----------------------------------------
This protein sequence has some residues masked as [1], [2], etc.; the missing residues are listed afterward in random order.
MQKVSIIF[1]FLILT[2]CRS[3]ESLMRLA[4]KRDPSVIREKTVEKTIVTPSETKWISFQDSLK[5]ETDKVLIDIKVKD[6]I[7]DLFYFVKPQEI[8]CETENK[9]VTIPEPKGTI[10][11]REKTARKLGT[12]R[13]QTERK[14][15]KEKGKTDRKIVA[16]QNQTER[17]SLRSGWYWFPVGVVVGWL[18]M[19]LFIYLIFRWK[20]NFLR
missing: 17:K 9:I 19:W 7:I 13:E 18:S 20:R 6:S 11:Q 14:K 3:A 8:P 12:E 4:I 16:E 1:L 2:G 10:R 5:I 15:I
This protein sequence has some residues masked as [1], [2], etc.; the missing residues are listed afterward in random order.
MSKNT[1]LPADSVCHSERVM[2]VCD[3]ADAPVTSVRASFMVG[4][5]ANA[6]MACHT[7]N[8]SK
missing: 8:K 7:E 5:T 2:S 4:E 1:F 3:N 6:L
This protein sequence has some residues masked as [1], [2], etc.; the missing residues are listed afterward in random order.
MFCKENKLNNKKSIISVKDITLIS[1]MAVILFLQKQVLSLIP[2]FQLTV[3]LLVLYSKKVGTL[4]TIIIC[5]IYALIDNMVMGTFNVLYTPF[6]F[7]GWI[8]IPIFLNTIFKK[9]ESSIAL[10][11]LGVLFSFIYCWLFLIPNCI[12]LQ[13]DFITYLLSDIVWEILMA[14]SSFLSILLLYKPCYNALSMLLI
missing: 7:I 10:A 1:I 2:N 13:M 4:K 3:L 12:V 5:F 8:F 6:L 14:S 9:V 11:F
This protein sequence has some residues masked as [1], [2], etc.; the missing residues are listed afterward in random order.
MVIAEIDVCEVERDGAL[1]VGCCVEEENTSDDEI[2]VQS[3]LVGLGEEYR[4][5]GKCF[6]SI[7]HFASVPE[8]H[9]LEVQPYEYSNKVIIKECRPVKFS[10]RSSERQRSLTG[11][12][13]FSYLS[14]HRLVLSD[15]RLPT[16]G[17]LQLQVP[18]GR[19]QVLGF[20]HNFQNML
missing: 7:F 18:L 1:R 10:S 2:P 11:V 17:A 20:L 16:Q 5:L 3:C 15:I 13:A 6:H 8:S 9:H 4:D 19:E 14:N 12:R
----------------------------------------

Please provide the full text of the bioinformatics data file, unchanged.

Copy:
This protein sequence has some residues masked as [1], [2], etc.; the missing residues are listed afterward in random order.
MQKVSIIF[1]FLILT[2]CRS[3]ESLMRLA[4]KRDPSVIREKTVEKTIVTPSETKWISFQDSLK[5]ETDKVLIDIKVKD[6]I[7]DLFYFVKPQEI[8]CETENK[9]VTIPEPKGTI[10][11]REKTARKLGT[12]R[13]QTERK[14][15]KEKGKTDRKIVA[16]QNQTER[17]SLRSGWYWFPVGVVVGWL[18]M[19]LFIYLIFRWK[20]NFLR
missing: 17:K 9:I 19:W 7:I 13:E 18:S 20:R 6:S 11:Q 14:K 3:A 8:P 12:E 4:I 16:E 1:L 2:G 10:R 5:I 15:I
This protein sequence has some residues masked as [1], [2], etc.; the missing residues are listed afterward in random order.
MSKNT[1]LPADSVCHSERVM[2]VCD[3]ADAPVTSVRASFMVG[4][5]ANA[6]MACHT[7]N[8]SK
missing: 8:K 7:E 5:T 2:S 4:E 1:F 3:N 6:L
This protein sequence has some residues masked as [1], [2], etc.; the missing residues are listed afterward in random order.
MFCKENKLNNKKSIISVKDITLIS[1]MAVILFLQKQVLSLIP[2]FQLTV[3]LLVLYSKKVGTL[4]TIIIC[5]IYALIDNMVMGTFNVLYTPF[6]F[7]GWI[8]IPIFLNTIFKK[9]ESSIAL[10][11]LGVLFSFIYCWLFLIPNCI[12]LQ[13]DFITYLLSDIVWEILMA[14]SSFLSILLLYKPCYNALSMLLI
missing: 7:I 10:A 1:I 2:N 13:M 4:K 3:L 12:V 5:F 8:F 6:L 14:S 9:V 11:F
This protein sequence has some residues masked as [1], [2], etc.; the missing residues are listed afterward in random order.
MVIAEIDVCEVERDGAL[1]VGCCVEEENTSDDEI[2]VQS[3]LVGLGEEYR[4][5]GKCF[6]SI[7]HFASVPE[8]H[9]LEVQPYEYSNKVIIKECRPVKFS[10]RSSERQRSLTG[11][12][13]FSYLS[14]HRLVLSD[15]RLPT[16]G[17]LQLQVP[18]GR[19]QVLGF[20]HNFQNML
missing: 7:F 18:L 1:R 10:S 2:P 11:V 17:A 20:L 16:Q 5:L 3:C 15:I 13:A 6:H 8:S 9:H 4:D 19:E 14:N 12:R